A short course in the Galactic diffuse ISM

S. R. Kulkarni

This website is under construction and will updated now and then.

Purpose. The purpose of this "mini" course (3 lectures) is to lay the foundations for students interested in studying diffuse gas. We will review the basic thermal and ionization balance of the diffuse warm neutral and warm ionized medium (WNM, WIM). In the near term progress can be undertaken with narrow band observations in the optical/UV, low frequency free-free and recombination lines. In the longer run, the course will prepare students prepare for far-infrared missions focused on diffuse fine structure line emission.

Background. The ISM in our Galaxy, apart from the molecular medium, consists of the Hot Ionized Medium (HIM), the Warm Neutral/Ionized Medium (WNM/WIM) and the cold neutral medium (CNM). A rough pressure equilibrium is expected to exist between the three phases. In this short pedagogical course we will investigate the essential thermal equilibrium of the Warm and Cold phases. We will build a simple model with heating by dust particles, ionization from star light and cosmic rays and cooling by forbidden lines (primarily fine structure lines). This numerical model will allow the student to explore the thermal equilibrium of diffuse clouds in different locations in the Galaxy and a variety of electron densities (including those relevant for extreme scattering events). Separately, we will study the ionization of diffuse clouds by cosmic rays.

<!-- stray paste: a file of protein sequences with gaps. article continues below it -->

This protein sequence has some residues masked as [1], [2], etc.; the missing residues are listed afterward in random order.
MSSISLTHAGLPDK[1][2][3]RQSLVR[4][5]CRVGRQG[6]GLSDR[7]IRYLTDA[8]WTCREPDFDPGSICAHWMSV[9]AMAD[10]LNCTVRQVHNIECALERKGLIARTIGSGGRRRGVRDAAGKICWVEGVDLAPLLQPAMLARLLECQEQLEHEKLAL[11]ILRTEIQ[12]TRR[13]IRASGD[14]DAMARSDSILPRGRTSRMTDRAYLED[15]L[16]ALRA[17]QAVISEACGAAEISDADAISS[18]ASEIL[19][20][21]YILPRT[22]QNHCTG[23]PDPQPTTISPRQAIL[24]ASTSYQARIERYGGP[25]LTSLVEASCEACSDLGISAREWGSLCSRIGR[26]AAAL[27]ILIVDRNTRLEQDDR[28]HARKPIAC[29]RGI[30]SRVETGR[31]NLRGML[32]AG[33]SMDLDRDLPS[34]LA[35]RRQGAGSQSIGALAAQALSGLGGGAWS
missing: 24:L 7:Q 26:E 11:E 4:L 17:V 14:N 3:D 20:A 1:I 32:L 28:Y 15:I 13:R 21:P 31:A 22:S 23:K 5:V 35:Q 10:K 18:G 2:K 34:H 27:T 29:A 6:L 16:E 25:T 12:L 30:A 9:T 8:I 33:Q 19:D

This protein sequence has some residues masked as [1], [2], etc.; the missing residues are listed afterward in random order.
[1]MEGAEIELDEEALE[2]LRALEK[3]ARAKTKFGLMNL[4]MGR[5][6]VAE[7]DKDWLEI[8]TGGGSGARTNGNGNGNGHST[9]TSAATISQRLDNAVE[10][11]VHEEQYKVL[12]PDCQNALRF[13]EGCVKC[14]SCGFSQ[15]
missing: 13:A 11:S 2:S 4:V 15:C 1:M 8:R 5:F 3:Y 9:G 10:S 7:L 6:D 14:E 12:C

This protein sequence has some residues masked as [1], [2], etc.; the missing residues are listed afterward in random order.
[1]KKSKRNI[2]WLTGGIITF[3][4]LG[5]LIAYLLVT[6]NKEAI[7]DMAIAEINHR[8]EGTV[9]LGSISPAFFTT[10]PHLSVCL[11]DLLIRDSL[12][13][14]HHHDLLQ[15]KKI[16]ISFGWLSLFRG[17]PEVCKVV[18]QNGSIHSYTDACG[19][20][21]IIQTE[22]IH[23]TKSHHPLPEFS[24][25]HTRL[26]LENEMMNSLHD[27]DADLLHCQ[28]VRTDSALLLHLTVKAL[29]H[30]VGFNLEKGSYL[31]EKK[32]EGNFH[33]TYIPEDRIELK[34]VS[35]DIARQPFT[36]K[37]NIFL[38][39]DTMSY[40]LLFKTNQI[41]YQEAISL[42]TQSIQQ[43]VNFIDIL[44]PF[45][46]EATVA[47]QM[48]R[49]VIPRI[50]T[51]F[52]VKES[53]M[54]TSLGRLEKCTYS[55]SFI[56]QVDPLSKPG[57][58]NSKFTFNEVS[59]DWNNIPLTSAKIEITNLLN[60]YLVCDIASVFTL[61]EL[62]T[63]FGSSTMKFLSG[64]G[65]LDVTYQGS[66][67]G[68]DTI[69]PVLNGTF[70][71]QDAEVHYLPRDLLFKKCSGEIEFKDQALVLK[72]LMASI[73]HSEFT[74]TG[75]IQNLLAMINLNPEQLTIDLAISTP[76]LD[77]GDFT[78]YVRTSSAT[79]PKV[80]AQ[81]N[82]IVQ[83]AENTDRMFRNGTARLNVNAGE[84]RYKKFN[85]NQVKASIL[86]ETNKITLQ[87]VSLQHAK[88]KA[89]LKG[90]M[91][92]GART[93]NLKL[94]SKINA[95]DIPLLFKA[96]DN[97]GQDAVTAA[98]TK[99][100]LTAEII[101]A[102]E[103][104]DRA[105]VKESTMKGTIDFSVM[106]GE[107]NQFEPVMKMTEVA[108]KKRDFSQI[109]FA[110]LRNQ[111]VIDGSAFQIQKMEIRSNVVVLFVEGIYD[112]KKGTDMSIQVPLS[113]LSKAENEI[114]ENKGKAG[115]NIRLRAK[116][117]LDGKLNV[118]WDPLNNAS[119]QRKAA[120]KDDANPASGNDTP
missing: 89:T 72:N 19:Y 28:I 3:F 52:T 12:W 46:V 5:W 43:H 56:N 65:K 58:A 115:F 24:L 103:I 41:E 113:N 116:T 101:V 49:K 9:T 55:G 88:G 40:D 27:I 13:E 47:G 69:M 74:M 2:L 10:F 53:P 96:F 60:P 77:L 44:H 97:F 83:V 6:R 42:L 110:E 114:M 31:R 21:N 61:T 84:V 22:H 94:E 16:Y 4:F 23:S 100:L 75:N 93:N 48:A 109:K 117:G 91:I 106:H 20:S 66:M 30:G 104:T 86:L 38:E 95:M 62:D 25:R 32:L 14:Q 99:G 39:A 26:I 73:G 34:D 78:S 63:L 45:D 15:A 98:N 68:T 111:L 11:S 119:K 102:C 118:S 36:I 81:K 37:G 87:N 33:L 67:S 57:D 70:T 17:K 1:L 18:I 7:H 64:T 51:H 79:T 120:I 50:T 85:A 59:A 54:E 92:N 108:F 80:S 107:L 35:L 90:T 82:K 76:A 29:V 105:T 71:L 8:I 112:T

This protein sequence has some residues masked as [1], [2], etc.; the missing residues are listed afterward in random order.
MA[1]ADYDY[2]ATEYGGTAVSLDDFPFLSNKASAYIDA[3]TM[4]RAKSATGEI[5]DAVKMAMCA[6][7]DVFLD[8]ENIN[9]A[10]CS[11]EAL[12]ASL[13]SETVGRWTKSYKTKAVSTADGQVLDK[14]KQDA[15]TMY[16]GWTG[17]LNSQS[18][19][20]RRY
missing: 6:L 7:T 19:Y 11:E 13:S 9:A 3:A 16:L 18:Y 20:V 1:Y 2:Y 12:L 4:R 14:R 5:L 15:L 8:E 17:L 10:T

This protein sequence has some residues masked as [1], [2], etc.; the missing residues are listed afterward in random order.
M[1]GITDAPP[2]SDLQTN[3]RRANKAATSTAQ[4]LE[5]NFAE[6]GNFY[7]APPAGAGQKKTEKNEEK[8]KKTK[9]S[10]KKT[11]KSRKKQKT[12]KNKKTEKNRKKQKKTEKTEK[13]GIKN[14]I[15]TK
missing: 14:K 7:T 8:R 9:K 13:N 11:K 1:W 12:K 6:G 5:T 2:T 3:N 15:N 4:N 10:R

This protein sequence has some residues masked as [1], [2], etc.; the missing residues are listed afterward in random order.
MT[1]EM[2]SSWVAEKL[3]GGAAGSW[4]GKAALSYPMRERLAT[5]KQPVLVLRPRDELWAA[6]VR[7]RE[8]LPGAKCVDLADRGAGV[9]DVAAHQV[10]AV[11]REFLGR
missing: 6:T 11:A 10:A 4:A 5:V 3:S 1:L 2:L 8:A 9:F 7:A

Preparation, The primary book for this course is Draine (2011). Students who wish to take the course should review and have passing familiarity with Chapters 1-3 and 12-14 of Draine well ahead of this course. For the cosmic ray lecture students should read up Chapter 5.1-5.6 and 15.1-15.8 of Longair (2011).

Who Should Take the Course? Students who are interested in ISM research using radio techniques. However, the lecturer expects that the student is sincerely interested in spending some time to learn the topic discussed above. Those who wish to participate passively (merely listen) will not find their time to be well spent.


I expect to hold three lectures, described below. Students should read the notes in advance. I will merely undertake a rapid review of the notes and then open up the floor for discussion. At the end of each lecture, I will review reading material and also suggest future (smallish) research topics.

I will start the course with a 30-minute introductory words and thoughts on "Essentials for an Observer".

I have two requests for the students. (1) No texting or emailing (or equivalent) during the classes. If you are that busy then you should not be taking this course. (2) No social media regarding the course.